Laughing It Up with Kelly Willis
Well Travelled and lovely still a quarter-century down the road
By William Harries Graham,
1:45PM, Fri. Jan. 29, 2016
In 1990, MCA Records released the debut of a little known country singer named Kelly Willis, who’d bounced from Oklahoma to North Carolina and D.C. before graduating high school and moving to Austin with a band. Well Travelled Love charted and thus began a lauded career for the singer, who reunited the LP’s band Radio Ranch for a pair of shows this weekend.
Willis, who performs Saturday at the Continental Club and Sunday at Strange Brew, started building her national profile as one of the original group of locals signed out of the earliest days of South by Southwest. Nanci Griffith, already an MCA act, sang Willis’ praises. Suddenly, she found herself in the studio with Radio Ranch: Mike Hardwick on steel guitar, Brad Fordham handling bass, guitarist David Murray, and ex-husband Mas Palermo behind the drum kit.
Celebrating the album’s silver anniversary, Willis doesn’t look a day older. Her life outlook is equally youthful. As the daughter of a 5-star general ....
“He made that impression on people,” she laughs. “He was a Colonel. All say he would have made general if he and mom had not divorced. When he took on becoming ‘Mr. Mom’ after she moved away, it shut down that option.
“I grew up never talking back to authority and being very proud of my dad. And also eager to make my own life.”
Willis grew up an Army brat, spending her grade school years at Fort Bragg in North Carolina, then did a high school stint in Washington, D.C.
“I was exposed to music early and always thought of it as an ‘option,’” she says. “My mom sang in musical theater.”
In high school, she fell hard for the Beatles, Buddy Holly, and school mate Mas Palermo. He had a band in D.C.’s thriving rockabilly scene.
“He introduced me to a world of music that sent me on my path,” smiles Willis.
Her first gig was in 12th grade at a backyard party that led to opening spots around the D.C. area at the Roxy, 9:30 Club, and the Twist & Shout.
“I knew from the first gig,” affirms the singer. “The feedback was always positive enough to push us forward. As a shy wallflower type I thought, ‘Grab this and don’t let go.’”
Fast forward to 2016 to find Willis married to Bruce Robison and sharing four children. Their oldest is 15, the twins are 12, and the youngest clocks in at 10. She tires just counting all that off.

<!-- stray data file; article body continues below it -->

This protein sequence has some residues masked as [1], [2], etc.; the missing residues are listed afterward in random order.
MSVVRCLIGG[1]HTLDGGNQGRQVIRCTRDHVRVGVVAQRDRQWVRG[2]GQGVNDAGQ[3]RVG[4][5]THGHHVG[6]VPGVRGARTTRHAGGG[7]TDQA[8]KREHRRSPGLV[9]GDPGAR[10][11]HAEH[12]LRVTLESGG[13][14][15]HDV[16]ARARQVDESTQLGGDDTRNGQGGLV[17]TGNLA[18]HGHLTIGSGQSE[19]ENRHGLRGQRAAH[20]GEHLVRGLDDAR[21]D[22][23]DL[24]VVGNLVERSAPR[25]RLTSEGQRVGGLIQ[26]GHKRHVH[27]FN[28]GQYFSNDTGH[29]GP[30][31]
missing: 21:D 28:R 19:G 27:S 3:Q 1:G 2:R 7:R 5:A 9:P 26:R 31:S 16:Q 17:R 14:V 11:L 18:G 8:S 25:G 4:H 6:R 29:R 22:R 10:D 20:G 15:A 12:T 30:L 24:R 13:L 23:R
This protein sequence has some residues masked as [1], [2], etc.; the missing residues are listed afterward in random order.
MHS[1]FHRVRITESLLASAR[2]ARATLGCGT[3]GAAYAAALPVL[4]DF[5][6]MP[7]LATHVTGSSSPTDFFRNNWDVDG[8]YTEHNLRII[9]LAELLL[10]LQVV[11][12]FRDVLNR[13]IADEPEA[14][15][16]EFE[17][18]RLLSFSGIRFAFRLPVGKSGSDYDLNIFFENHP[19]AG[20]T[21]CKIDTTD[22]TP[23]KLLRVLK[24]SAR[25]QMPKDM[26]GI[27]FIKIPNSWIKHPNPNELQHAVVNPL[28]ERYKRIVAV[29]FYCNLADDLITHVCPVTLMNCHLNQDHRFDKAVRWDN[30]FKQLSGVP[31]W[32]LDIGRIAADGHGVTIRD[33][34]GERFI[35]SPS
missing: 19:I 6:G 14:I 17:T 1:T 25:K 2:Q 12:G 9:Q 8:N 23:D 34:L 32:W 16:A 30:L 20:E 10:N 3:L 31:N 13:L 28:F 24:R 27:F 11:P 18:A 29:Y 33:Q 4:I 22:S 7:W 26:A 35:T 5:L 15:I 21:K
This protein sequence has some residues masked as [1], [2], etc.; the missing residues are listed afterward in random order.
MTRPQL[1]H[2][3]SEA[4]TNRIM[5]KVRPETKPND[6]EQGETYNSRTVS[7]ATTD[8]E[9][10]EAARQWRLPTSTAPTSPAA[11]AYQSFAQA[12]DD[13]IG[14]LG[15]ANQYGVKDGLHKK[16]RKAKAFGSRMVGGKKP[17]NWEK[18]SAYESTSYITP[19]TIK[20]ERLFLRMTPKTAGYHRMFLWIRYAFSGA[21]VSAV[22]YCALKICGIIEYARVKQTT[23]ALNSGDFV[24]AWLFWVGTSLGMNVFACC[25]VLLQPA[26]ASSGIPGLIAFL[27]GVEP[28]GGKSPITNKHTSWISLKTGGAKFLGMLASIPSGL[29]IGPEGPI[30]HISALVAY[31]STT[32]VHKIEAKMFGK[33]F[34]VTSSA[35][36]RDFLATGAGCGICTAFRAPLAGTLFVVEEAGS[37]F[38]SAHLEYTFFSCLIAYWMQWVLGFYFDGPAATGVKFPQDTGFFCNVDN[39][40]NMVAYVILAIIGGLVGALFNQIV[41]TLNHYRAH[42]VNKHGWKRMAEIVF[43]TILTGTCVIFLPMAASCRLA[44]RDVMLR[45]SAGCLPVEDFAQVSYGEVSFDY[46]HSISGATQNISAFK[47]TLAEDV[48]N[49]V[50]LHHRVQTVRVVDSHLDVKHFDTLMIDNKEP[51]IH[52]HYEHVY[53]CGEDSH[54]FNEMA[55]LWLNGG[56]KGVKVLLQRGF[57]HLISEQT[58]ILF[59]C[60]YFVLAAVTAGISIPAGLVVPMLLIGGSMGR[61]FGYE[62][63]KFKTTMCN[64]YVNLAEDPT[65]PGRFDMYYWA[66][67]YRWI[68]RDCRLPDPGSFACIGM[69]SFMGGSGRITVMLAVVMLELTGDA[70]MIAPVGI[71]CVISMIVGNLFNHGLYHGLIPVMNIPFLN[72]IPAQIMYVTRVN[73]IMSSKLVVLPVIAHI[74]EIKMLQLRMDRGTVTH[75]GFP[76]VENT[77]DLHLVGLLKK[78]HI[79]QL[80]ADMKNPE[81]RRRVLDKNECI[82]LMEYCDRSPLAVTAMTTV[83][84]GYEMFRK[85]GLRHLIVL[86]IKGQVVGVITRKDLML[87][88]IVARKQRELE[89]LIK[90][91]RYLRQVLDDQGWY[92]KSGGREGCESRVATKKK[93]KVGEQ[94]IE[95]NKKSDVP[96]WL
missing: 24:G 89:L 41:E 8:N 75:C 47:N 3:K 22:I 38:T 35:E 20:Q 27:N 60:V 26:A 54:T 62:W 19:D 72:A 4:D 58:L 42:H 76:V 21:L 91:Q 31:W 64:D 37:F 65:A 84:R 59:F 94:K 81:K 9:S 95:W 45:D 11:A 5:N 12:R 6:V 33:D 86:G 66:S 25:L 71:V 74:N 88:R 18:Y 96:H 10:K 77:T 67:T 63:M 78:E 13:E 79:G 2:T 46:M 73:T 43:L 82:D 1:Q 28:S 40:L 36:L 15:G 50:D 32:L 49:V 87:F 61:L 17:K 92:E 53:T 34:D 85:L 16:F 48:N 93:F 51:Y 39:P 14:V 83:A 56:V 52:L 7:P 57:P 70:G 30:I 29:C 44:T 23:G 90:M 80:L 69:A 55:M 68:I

“Being a mother is exhausting and has slowed down my creative process,” she admits. “I’d have to say I center my whole life around my kids and husband. I’m inspired by their friendship and love.”
Locals say that one of the biggest ways Willis has changed since her Well Travelled Love days is how playful she’s become. Her sense of humor shouldn’t be underestimated. Chalk part of that up to all the permutations of Willis and Robison.
“Playing with Bruce has been a trip. For someone who irritates me so much, performing with him has been without a doubt the best music I’ve ever made,” she laughs again. “I’m joking of course, but it’s a challenge to work with the person who’s supposed to be your respite from the people you work with!
“But I’ve felt so comfortable and confident standing next to him. It has completely changed my live shows. I have more fun now and have learned a lot about the art of delivering a show.”
When asked if she knows Wikipedia lists Robison as he ex-husband, she gamely fire back, “We’re trying to go solo before that Wiki entry becomes true!”
Willis’ musical styles have changed as she’s changed, though only by a matter of degrees. She once called her style country but now terms it “Americana Country.”
“Wait, that sounds horrible,” she cries. “Switch it back it ‘country.’”
Looking back at Radio Ranch, Willis connects it to the here and now.
“I think my music today sounds related to Well Travelled Love,” she offers. “Like having a sister: We look the same around the eyes.
“It’s been enlightening, healing, and ridiculously fun playing with the guys again. They’re family. I didn’t realize how much I missed them. They’re really wickedly funny, too.
“I’ve been laughing a lot.”
What surprises her most about how much the industry has changed since she started is that “music is free and that live music or performing is king!” One of Willis’ fondest memories of being onstage is singing a duet with the late, great Buck Owens at the Continental Club.
“Another is the first time I sang an a capella song for an encore at a show at the Cactus Cafe. I sang Linda Thompson’s ’My Dreams Have Withered and Died.’ I was so surprised by the standing ovation. I wanted to cry.”